How to Replace a Broken Underwire

by Mimi Bullock ; Updated September 28, 2017

You should not wear your underwire 24 hours a day -- give your bra and breasts a rest.

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Depending on your bust size and activity level, your bra can bear a heavy burden. Occasionally, a bra's inner support, called an underwire, snaps or breaks. This can result in painful pinching of the breast tissue, skin discomfort and a lack of breast support. Temporarily repairing the snapped wire is a quick fix, but for longer wear, you should replace the broken support. You don't need a seamstress to make this repair; you can do it yourself with a few household supplies. Save money on your lingerie budget by repairing broken underwire rather than tossing out an expensive bra.

Look at the bra to find the break. Search for the underwire poking through the end of the cup. Pull the underwire out with your fingers or use needle-nosed pliers to remove a stubborn support. If you cannot see the wire poking out but feel the break with your fingers, make a small cut or slit at the end nearest the break using a razor tip or sharp scissors. Don't cut through the whole bra, just make a cut into the inner fabric to access the wire. Remove the broken wire.

Determine which wire size you need for your bra. Underwires come in 4 to 6 inch wires. It's better to choose a wire that may be too large than one that is too small. You can trim down an underwire that's a bit big. You can purchase underwires at sewing or craft shops or find them online at bra making stores.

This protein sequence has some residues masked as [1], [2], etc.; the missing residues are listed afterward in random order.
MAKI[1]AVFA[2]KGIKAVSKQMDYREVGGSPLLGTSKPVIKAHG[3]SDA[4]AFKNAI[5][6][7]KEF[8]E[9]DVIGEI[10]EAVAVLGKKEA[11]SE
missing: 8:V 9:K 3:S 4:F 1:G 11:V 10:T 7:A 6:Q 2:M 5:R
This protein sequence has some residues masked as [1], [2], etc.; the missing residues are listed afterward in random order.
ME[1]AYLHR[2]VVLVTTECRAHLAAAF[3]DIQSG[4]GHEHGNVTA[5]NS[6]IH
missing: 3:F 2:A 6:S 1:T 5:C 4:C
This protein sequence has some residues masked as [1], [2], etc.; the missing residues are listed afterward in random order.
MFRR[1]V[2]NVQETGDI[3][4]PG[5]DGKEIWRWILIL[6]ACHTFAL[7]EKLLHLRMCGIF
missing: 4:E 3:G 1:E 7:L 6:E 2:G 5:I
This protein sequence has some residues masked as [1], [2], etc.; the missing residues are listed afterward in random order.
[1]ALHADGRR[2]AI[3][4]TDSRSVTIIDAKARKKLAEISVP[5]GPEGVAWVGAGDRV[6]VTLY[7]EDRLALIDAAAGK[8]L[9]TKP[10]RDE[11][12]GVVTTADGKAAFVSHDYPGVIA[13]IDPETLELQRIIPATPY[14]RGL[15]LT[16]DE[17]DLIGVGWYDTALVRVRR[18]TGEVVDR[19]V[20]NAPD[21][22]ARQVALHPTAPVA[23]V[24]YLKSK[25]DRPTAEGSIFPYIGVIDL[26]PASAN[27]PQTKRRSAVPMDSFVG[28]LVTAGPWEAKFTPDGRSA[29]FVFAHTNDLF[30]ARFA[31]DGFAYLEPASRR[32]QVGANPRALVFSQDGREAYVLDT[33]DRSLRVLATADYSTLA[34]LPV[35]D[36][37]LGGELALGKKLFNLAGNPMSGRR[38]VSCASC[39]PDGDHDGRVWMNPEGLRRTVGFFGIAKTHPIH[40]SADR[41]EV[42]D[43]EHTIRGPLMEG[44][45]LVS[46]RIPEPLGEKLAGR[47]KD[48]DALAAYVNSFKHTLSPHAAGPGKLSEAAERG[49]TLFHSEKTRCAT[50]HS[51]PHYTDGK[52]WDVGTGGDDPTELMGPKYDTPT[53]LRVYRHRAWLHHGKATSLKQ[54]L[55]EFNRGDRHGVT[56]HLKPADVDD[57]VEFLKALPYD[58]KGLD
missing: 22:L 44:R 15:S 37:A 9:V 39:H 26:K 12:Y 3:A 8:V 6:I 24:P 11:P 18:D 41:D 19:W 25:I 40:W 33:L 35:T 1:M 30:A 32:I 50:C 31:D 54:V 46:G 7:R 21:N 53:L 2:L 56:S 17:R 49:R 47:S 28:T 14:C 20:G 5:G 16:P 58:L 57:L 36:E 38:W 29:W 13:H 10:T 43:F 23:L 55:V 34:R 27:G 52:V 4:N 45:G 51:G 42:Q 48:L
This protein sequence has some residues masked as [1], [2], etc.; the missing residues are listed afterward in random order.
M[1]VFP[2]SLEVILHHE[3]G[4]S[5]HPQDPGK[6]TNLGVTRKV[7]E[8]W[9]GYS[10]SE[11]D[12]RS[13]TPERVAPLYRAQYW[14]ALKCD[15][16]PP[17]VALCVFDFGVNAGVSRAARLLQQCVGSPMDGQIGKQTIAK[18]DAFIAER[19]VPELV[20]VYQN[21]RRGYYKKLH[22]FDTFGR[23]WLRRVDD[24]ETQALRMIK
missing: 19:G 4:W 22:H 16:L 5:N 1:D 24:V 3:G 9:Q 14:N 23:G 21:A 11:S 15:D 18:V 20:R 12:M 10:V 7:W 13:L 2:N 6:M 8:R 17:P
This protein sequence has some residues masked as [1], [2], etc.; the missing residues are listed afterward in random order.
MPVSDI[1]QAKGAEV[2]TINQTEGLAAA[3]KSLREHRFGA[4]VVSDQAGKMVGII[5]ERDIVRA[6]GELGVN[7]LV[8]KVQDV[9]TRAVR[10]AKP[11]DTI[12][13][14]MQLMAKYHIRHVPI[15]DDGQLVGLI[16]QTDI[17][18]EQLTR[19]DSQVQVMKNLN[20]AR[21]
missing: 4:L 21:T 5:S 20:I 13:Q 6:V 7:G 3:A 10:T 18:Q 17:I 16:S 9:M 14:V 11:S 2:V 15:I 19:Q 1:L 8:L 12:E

Slide the new underwire into the slit you created. Ease the wire into place with your fingers. If the wire is too large for the cup, remove the wire and snip away the excess with wire cutters. Dab the cut end of the wire with an epoxy glue. Allow it to dry, and then slide it into the bra.

Sew the closure with upholstery thread and a needle. You may need a large needle to accommodate the thread and push through the thick fabric. Weave the thread over the top of the hole several times to reinforce the sewing. Finish the sewing with a tight knot and trim away the extra thread.

Tips

  • For a fast fix, you can use a temporary repair kit to reinforce the break area until you can get home to repair it.

Photo Credits

  • Digital Vision/Digital Vision/Getty Images

About the Author

Mimi Bullock's writing reflects her love of traveling the back roads of small towns and sampling the local cuisine. As a regular feature writer for "Southern Hospitality Traveler" and journalist for "Beachin' Magazine," she gets to experience the rich heritage of the southern culture. She is also a licensed cosmetologist who has her own skin care line.